Hyundai's Anti-Theft Software Update Tour Hits New York City

Hyundai's Anti-Theft Software Update Tour Hits New York City photo
Hyundai's Anti-Theft Software Update Tour Hits New York City photo

Last year, certain entry-level Hyundai and Kia models were being stolen at such an alarming rate that insurance companies stopped providing policies for many of them. The rash of thefts was due to a lack of immobilizers in certain models, which made them far easier to steal, prompting a wave of class-action lawsuits against the automakers. To remedy the issue, Hyundai and Kia began offering immobilizers as-standard on new models and provided software updates to existing vehicles to guard against theft. Over the weekend, Hyundai hosted an event in New York City to install anti-theft software for all owners that need it.

"Violent crime is down in New York City, but we aren’t going to take our foot off the gas when it comes to combatting car thefts," said NYC Mayor Eric Adams. "This event will provide a free and easy way for Hyundai owners to protect themselves from falling victim to auto theft, and I encourage residents to take advantage of this clinic as we continue to attack this issue from every angle."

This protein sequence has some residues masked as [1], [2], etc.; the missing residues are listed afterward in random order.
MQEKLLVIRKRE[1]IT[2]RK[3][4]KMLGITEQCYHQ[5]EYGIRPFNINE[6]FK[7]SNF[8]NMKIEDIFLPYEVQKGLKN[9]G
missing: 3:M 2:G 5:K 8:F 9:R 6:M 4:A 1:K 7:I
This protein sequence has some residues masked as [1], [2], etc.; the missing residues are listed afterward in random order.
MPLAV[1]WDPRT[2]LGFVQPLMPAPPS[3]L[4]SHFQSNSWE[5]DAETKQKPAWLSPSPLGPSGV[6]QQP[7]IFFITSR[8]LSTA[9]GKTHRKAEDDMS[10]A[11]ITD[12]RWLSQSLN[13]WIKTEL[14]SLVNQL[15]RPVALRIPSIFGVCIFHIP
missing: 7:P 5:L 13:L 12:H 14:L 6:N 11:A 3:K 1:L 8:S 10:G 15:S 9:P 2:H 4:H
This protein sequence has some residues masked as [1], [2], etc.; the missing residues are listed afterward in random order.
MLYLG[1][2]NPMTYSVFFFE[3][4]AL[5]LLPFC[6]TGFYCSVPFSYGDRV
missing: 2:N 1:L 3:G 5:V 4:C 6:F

At the event, certified service technicians installed anti-theft software in owners' cars, and the installation took less than an hour per car. These are the Hyundai vehicles that stand to benefit from the update:

  • 2018-2022 Accent

  • 2011-2022 Elantra

  • 2013-2020 Elantra GT

  • 2013-2014 Genesis Coupe

  • 2018-2022 Kona

  • 2020-2021 Palisade

  • 2013-2022 Santa Fe

  • 2013-2018 Santa Fe Sport

  • 2019 Santa Fe XL

  • 2011-2019 Sonata

  • 2011-2022 Tucson

  • 2012-2017 & 2019-2021 Veloster

  • 2020-2021 Venue

Hyundai and Kia models without immobilizers proved so easy to steal that thieves had used USB cables, of all things, to do the job. With simple tools, thieves were able to take apart the steering column cover use the cable's end to turn the ignition tumbler. Those models employed traditional ignitions and keys (remember those?) and didn't come with immobilizers, which is why theft was as simple as wedging in a phone's charging cord.

A software-install event doesn't exactly sound like fun but it's certainly useful for many owners at risk of having their cars jacked. Plus, it was probably more fun than watching any New York sports.

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